Gordon’s tough decision deserves praise.
If the situation is as ESPN’s Adam Schefter reported and Gordon “hasn’t had any slip-ups or failed drug tests,” then Gordon is taking care of himself at a moment of vulnerability. The star receiver, whose career has been marred by substance abuse, sought help instead of making a mistake. That’s an enormous step for the young receiver.
His return will not happen as soon as everyone would like. But it’s the pace that’s best for Gordon. A premature return to training camp would be the wrong thing for him. The Browns would be sending him to climb a mountain with self doubt, no water and flip flops.
It sucks for Browns fans, players and coaches that Gordon won’t be at the facility when he should be. But the goal should be to get Gordon on the field for Week 1 — even if he isn’t present for day one.
Sure, he knew he needed to report on Monday. But mental health can be fragile — there’s no saying what can trigger someone who struggles with addiction. It’s not our place to judge Gordon’s inability to time out his return properly.
Most importantly, he has demonstrated self-awareness he previously lacked.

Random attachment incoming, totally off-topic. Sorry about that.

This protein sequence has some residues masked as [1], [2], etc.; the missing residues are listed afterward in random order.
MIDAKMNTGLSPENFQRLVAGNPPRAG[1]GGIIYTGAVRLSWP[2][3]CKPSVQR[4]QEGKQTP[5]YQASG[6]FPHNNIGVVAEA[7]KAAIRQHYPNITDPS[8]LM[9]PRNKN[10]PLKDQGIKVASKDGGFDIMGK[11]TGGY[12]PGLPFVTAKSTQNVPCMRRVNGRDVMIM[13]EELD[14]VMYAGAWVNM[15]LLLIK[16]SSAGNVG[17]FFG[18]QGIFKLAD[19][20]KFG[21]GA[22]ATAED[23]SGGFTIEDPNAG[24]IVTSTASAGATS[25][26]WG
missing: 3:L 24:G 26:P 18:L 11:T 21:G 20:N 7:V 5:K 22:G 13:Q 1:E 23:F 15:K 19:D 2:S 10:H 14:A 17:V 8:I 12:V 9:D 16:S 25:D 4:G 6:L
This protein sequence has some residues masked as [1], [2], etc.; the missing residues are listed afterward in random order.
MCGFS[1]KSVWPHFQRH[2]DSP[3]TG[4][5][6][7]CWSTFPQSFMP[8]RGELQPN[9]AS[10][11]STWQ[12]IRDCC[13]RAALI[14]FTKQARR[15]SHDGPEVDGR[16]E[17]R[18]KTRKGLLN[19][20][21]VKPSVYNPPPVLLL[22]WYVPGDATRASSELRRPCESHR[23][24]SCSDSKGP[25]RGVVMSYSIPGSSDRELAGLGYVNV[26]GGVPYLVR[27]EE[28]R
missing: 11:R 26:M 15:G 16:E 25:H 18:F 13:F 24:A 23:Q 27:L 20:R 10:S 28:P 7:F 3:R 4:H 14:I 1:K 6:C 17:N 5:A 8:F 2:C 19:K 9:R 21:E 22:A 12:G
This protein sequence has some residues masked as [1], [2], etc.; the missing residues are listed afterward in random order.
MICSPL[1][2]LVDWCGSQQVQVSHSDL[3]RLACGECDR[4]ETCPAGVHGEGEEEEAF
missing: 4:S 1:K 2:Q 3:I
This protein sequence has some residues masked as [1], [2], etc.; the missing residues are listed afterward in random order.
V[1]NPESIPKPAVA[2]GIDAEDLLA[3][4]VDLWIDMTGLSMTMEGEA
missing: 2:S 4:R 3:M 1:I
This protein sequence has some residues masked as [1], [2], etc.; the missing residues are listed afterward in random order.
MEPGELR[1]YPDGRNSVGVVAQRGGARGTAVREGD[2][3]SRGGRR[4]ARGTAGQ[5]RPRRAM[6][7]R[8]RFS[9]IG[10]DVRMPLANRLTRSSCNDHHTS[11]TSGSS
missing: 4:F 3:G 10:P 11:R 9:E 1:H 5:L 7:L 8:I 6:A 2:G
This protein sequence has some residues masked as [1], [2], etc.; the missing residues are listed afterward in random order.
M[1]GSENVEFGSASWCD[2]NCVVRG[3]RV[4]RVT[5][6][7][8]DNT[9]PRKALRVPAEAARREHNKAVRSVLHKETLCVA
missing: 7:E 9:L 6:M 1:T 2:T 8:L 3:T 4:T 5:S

The Browns can’t possibly be disappointed. They know Gordon — they know his weaknesses. They should be proud. They know they’re dealing with a person who is weighed down by addiction issues. They could have cut him or traded him. They don’t need to be his employer. So if they are indeed all-in on Gordon, they need to support him in his recovery and acknowledge that his absence from camp is a positive step forward. His absence could be extended — C.C. Sebathia took time to address his alcohol addiction and missed the postseason. That’s what the Browns bargained for.
This is who Gordon is. He’s trying to change — but he can’t do it all at once. He’s clearly working hard physically and emotionally to be the player they need him to be. That way, he’ll be impossible to tackle on the field and off it.